Minister of Works Desmond Bannister.
By NEIL HARTNELL
Tribune Business Editor
A Cabinet minister yesterday asserted that the deal for Shell’s new power plant “is very much live” despite Bahamas Power & Light (BPL) seemingly making a $70m investment on its behalf.
Desmond Bannister, minister of works, told Tribune Business that BPL’s part-use of the proceeds from its upcoming $650m bond issue to purchase more Wartsila engines was go ensure the utility can “move ahead no matter what the circumstances”.
“The Shell deal is very much live,” he said. “I want to make sure no matter what, in any circumstances BPL is prepared to move ahead. I don’t want to say anything more than that.”
Mr Bannister was responding after Tribune Business and others queried why there was little to no mention of the much-touted Shell multi-fuel power plant, which has been portrayed as key to solving New Providence’s energy reliability and cost challenges when it comes online in late 2021/early 2022, in his House of Assembly presentation on BPL’s $650m bond refinancing.
The minister’s presentation shows that $70m of the $650m to be raised through the bond has been earmarked for the Phase II expansion of Clifton Pier’s “Station A” with the purchase of more generation engines from Wartsila.
This 90 Mega Watts (MW) of additional capacity, when combined with the existing 132 MW set to come online in mid-December, will provide 222 MW in new generation - exactly what Shell North America is supposed to provide with its new-multi fuel power plant.
Indeed, Chester Cooper, the Opposition’s deputy leader and finance spokesman, told the House of Assembly: “Today, I don’t know if he [Mr Bannister] said Shell once. The Memorandum of Understanding was signed with Shell in December 2018. Now, the Bahamian people must pay without any mention of Shell.”
And one well-placed source, speaking on condition of anonymity, told Tribune Business: “I don’t understand why they’re [BPL] funding this when Shell is supposed to be doing it. And how can you give Wartsila a contract for that amount of money when it has not gone out to tender.”
Mr Bannister, meanwhile, said he had been “trying to give people a general idea” of the impact BPL’s refinancing will have on their electricity bills when he said the average household was likely to see a $230-$30 increase over a 10-month period next year when the debt servicing fee kicks in. This is despite the fact, which he agreed, that the bond has not yet been priced or structured.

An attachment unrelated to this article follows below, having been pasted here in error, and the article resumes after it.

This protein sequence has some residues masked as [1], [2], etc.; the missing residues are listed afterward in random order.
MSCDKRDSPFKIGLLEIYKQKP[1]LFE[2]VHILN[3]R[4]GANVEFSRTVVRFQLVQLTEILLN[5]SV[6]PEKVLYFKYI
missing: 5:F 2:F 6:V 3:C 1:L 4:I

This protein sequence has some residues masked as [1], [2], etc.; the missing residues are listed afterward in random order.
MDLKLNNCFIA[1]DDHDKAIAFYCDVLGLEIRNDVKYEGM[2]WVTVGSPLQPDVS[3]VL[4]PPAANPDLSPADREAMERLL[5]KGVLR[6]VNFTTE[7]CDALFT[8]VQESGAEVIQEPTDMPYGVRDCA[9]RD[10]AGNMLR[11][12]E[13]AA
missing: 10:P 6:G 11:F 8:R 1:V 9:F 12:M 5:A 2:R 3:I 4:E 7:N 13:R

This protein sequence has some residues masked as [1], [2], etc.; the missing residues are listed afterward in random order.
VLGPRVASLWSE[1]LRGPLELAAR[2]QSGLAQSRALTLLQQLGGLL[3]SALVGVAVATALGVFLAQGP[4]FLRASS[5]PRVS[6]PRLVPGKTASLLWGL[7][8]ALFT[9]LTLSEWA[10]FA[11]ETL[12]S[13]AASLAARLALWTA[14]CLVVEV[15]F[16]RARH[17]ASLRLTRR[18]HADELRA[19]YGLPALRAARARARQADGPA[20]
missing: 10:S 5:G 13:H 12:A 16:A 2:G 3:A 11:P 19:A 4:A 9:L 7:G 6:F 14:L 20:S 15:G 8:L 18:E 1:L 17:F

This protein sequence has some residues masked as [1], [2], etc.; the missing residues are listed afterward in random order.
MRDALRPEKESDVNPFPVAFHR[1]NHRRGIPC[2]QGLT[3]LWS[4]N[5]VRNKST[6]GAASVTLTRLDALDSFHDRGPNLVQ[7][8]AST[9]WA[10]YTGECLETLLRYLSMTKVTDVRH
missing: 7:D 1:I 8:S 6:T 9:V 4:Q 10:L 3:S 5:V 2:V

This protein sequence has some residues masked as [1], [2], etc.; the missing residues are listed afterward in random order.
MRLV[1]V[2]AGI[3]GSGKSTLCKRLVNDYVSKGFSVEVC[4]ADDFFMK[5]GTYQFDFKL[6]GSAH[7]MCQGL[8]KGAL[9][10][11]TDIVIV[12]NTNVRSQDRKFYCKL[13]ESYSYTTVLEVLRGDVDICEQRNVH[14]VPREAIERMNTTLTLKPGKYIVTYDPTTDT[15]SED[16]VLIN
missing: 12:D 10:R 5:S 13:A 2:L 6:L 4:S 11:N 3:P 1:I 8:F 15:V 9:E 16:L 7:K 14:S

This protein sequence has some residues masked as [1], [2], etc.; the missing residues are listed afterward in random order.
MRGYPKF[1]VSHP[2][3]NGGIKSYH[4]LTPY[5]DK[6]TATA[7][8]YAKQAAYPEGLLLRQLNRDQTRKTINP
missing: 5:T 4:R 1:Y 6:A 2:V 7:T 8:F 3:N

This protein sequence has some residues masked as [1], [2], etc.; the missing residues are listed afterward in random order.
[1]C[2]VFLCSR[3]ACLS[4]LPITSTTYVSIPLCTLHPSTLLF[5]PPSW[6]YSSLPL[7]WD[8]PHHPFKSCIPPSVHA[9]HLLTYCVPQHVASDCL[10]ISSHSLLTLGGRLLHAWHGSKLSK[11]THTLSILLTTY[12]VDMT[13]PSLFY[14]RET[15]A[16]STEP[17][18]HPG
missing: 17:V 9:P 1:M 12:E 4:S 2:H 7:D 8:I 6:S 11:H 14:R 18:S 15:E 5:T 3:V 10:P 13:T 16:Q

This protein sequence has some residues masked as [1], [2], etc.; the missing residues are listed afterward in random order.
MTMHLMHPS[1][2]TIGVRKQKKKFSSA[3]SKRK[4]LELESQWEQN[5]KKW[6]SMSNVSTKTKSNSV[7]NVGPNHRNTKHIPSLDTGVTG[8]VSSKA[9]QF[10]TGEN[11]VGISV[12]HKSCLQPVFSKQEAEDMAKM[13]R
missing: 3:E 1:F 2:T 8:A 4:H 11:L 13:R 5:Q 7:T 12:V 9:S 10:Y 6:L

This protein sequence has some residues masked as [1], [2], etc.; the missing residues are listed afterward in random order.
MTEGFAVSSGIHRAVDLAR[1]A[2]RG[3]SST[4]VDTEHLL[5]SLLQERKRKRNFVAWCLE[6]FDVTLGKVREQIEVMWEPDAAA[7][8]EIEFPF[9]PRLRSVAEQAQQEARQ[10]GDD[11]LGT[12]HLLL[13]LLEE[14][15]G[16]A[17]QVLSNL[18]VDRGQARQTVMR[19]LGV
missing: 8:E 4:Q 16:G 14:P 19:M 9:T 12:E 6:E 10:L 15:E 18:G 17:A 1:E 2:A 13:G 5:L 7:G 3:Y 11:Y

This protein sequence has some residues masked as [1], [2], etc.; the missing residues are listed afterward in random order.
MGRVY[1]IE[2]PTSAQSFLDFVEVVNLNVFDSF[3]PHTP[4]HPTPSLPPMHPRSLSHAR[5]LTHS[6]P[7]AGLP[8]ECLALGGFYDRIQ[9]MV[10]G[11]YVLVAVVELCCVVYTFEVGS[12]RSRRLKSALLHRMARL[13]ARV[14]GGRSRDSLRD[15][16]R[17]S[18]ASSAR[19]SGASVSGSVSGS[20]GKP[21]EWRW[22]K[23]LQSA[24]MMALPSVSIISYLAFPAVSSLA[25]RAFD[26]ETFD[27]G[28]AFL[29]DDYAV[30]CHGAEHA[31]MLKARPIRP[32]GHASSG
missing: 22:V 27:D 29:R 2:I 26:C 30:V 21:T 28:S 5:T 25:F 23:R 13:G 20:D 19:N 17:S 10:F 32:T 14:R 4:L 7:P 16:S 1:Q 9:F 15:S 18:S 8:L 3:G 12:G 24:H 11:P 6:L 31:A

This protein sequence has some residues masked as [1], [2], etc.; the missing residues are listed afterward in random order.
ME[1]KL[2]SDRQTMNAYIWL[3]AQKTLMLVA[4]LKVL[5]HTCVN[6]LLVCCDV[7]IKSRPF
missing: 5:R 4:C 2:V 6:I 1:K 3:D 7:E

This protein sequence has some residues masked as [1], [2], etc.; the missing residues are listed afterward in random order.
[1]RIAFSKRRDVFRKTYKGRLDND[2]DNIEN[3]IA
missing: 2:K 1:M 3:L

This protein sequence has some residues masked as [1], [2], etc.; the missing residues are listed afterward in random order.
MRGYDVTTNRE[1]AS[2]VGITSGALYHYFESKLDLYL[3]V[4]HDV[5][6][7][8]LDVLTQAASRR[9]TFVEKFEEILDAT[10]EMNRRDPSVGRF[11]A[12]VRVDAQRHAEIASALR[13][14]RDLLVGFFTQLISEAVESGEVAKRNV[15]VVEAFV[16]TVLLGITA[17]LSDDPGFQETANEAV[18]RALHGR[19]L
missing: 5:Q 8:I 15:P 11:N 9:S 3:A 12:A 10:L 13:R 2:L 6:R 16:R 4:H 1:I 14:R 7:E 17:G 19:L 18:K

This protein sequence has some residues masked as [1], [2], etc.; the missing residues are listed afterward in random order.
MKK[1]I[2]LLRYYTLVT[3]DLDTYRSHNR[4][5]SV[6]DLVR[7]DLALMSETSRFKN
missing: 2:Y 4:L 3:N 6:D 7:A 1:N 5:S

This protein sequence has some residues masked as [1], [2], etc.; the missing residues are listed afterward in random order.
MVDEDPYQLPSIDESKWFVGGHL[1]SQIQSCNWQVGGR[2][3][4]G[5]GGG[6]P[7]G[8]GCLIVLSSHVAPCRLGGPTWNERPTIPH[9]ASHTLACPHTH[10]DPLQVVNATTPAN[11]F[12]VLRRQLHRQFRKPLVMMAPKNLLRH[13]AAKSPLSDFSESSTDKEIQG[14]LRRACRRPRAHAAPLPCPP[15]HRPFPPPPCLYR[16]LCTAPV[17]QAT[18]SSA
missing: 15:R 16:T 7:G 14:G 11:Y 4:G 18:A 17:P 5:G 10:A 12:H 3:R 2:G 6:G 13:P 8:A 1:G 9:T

As for whether the bond servicing fee will be a flat levy or percentage of the bill, the minister pointed Tribune Business to the Electricity Rate Reduction Bond Bill 2019 which refers to it being calculated based on a customer’s “estimated kilowatts per hour use” - indicating bigger energy consumers will pay more.
Mr Bannister said the former Christie administration had been exploring a two-tiered debt servicing fee for the BPL bond, whereby small residential consumers would pay a lower rate and be subsidised by business users - a proposal that was shut down by the private sector.
“The Prime Minister addressed that very clearly,” Mr Bannister said. “The larger companies indicated the country would be shut down as there was no benefit for them. As a result, former Prime Minister Christie agreed and withdrew any discussion of that issue.”
The minister said the refinancing, which will leave BPL with $222m for infrastructure improvements, “is going to be the first time it will have the wherewithal to make any kind of investment without coming to the Government”.
He added: “BPL was created with debt, they were incorporated with debt. They’ve never been debt free. They were created with no chance to succeed. This is going to be their first opportunity to succeed and do anything for themselves.
“It’s a wonderful opportunity. The Government is looking forward to BPL stepping up on its own, and doing what it has to do, and seeing how it transforms the country, the structure of power, the generation of power, the transmission of power.”